A 2019 research study (revised 2020) called “Day Trading for a Living?” observed 19,646 Brazilian futures contract traders who started day trading from 2013 to 2015, and recorded two years of their trading activity. The study authors found that 97% of traders with more than 300 days actively trading lost money, and only 1.1% earned more than the Brazilian minimum wage ($16 USD per day). They hypothesized that the greater returns shown in previous studies did not differentiate between frequent day traders and those who traded rarely, and that more frequent trading activity decreases the chance of profitability.

These studies show the wide variance of the available data on day trading profitability. One thing that seems clear from the research is that most day traders lose money .

Millionaire Media 66 W Flagler St. Ste. 900 Miami, FL 33130 United States (205) 851-0506 This is for information purposes only as Millionaire Media LLC nor Timothy Sykes is registered as a securities broker-dealer or an investment adviser. No information herein is intended as securities brokerage, investment, tax, accounting or legal advice, as an offer or solicitation of an offer to sell or buy, or as an endorsement, recommendation or sponsorship of any company, security or fund. Millionaire Media LLC and Timothy Sykes cannot and does not assess, verify or guarantee the adequacy, accuracy or completeness of any information, the suitability or profitability of any particular investment, or the potential value of any investment or informational source. The reader bears responsibility for his/her own investment research and decisions, should seek the advice of a qualified securities professional before making any investment, and investigate and fully understand any and all risks before investing. Millionaire Media LLC and Timothy Sykes in no way warrants the solvency, financial condition, or investment advisability of any of the securities mentioned in communications or websites. In addition, Millionaire Media LLC and Timothy Sykes accepts no liability whatsoever for any direct or consequential loss arising from any use of this information. This information is not intended to be used as the sole basis of any investment decision, nor should it be construed as advice designed to meet the investment needs of any particular investor. Past performance is not necessarily indicative of future returns.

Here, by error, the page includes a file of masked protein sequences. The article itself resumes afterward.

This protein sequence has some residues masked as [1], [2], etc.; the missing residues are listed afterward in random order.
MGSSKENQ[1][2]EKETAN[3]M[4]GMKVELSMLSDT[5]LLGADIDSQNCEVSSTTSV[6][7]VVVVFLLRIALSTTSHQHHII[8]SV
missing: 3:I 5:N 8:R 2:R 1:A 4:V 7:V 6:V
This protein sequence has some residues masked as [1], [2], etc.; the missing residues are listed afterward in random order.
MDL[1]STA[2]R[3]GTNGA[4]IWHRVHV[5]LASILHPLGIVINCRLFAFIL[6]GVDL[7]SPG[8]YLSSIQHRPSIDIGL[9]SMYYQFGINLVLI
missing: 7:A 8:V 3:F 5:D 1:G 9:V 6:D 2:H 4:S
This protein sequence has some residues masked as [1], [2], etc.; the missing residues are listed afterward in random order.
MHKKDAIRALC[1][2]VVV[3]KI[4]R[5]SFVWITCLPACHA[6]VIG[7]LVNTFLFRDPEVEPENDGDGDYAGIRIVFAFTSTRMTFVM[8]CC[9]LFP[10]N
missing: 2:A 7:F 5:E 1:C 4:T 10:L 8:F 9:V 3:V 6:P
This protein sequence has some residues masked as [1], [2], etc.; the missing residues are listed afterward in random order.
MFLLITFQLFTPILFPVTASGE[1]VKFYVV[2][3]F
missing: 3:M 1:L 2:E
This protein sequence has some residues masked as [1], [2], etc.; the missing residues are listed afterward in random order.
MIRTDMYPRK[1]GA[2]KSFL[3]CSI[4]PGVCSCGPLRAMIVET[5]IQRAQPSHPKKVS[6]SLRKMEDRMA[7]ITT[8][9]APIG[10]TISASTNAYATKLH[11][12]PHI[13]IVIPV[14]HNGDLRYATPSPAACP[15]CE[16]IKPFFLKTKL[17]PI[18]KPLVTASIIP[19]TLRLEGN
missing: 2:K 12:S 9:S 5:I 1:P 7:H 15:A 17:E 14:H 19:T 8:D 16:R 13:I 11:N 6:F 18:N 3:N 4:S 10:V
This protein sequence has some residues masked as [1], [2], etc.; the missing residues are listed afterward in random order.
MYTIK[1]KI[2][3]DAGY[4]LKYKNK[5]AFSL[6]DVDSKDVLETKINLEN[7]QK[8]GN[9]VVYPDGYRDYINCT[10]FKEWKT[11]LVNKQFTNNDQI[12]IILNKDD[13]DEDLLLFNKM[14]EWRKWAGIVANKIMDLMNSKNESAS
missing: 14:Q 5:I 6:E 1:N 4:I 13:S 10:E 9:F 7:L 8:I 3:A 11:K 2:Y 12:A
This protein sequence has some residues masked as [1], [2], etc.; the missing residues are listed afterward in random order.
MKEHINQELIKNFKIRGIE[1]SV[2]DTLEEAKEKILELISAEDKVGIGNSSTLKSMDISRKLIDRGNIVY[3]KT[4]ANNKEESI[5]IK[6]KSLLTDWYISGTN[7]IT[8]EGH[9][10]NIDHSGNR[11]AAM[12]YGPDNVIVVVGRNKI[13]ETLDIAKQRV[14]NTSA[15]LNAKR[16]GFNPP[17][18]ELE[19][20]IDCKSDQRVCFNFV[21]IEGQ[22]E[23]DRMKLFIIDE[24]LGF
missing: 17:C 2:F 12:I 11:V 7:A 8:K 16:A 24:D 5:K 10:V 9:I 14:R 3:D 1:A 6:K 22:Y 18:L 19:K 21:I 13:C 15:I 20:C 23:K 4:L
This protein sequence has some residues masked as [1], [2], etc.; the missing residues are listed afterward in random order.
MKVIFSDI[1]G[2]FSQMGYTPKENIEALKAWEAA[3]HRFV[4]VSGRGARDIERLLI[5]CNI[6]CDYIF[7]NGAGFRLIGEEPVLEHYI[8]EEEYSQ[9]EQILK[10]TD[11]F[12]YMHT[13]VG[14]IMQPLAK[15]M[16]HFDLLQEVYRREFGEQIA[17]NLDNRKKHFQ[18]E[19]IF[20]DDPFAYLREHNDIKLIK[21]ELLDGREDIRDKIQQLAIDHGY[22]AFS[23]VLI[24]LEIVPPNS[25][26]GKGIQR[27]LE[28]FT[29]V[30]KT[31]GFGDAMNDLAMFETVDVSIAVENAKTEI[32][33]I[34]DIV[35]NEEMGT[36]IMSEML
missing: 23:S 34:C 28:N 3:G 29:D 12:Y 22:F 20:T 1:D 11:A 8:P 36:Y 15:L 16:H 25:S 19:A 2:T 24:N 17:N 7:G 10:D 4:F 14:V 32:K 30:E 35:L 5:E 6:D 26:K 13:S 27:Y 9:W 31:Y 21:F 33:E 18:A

Citations for Disclaimer

Barber, Brad M. and Odean, Terrance, Trading is Hazardous to Your Wealth: The Common Stock Investment Performance of Individual Investors. Available at SSRN: “Day Trading for a Living?”

Barber, Brad M. and Lee, Yi-Tsung and Liu, Yu-Jane and Odean, Terrance and Zhang, Ke, Learning Fast or Slow? (May 28, 2019). Forthcoming: Review of Asset Pricing Studies, Available at SSRN: “https://ssrn.com/abstract=2535636”

Chague, Fernando and De-Losso, Rodrigo and Giovannetti, Bruno, Day Trading for a Living? (June 11, 2020). Available at SSRN: “https://ssrn.com/abstract=3423101”